(Photo credit:Shawn Cuni)
Brooklyn-based garage punk quartet Desert Sharks are set to release their LP titled Baby’s Gold Death Stadium via Substitute Scene Records on September 27th. The band has been together since 2011, having met through Craigslist ads, and have been playing and writing music ever since.
This LP is made up of twelve tracks, inspired by bassist and lead singer Stephanie Gunther‘s “experiences with everything from anxiety to social archetypes.” The track “‘Sorceress’ embraces personal power and challenges the dismissal of the aging woman, while ‘I Don’t Know How to Dress for the Apocalypse’ reflects on the general anxiety of younger generations as they grapple with social and environmental concerns in a divisive political climate. ‘Dating?’ is Gunther’s real-life plea to a fellow Desert Shark who kept getting back together with a toxic ex—“You know she’s bad for you. / Don’t make the same mistake.””
We caught up with the band and asked them to pick three albums that have influenced them and their music. These are their picks.
Pre-order the limited edition 12″ Gold Vinyl here.
Catch the band live here:
09.20 – Mercury Lounge – New York, NY (w/ Dude York)
09.25 – Dwell – Washington, DC
09.26 – Garden Grove – Richmond, VA
09.28 – The Broadway (LP Release Show) – Brooklyn, NY (w/ New Myths, Nevva)
10.05 – Kung Fu Necktie – Philadelphia, PA
Veruca Salt – American Thighs
Growing up in the 90’s, Veruca Salt were one of those bands that really stuck with us. Sure, we were drawn in by the fact that they were a prominent female-led alternative/grunge band at the time, but it was their heavy ass guitar riffs paired with melodic vocals and harmonies on this album (and their subsequent Eight Arms to Hold You) that really influenced us – especially Stephanie vocally. We listened to ‘Get Back’ over and over in the studio before recording the backups on our song ‘Serpent’. You can tell Veruca Salt were super into The Beatles by their melodic structure and frequent nods to them (another fav). Our song titled ‘Volcano’ is a tip of the hat to VS’s ‘Volcano Girls’ (as well as to Liz Phair’s line, “you fuck like a volcano” from ‘Supernova’).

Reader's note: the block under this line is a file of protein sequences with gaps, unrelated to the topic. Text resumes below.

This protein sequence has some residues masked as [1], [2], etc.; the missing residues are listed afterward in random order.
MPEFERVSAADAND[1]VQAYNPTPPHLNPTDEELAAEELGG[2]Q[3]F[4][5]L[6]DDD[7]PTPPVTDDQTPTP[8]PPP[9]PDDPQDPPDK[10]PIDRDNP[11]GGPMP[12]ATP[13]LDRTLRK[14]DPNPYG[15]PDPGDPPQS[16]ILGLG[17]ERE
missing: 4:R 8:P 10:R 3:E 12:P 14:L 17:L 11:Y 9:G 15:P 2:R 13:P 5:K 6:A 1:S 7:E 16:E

Toadies – Rubberneck
This album is so underrated it’s crazy! A lot of people have heard their song, ‘Possum Kingdom’ from it, but have missed out on all the other songs and dynamics going on in the whole album. Toadies love to play with various rhythms mixed with heavy guitars like on ‘Backslider’ and ‘I Come From the Water’. Rubberneck is guitar driven mixed with Vaden Todd Lewis’ super clean vocals that from time to time snarl with grit. It’s dark and sexy and weird and cool and heavy. We were listening to Toadies a lot when writing our song, ‘Dating?’.
Sleater-Kinney – One Beat
The thing that really sets Sleater-Kinney apart from other indie bands is the beauty of their interchanging guitar riffs. From the simple to the complex, the way Corin and Carrie’s phrases seem to have this call and response to each other truly makes you get lost in the flow of their guitar work. In terms of lyrics, One Beat is arguably Sleater-Kinney’s most political record. Released in 2002, songs like ‘Combat Rock’ and ‘Step Aside’ captured the general climate of the post 9/11 George W. Bush era in America. The theme of our song ‘I Don’t Know How to Dress for the Apocalypse’ is a sort of continuation of this mood 17 years later.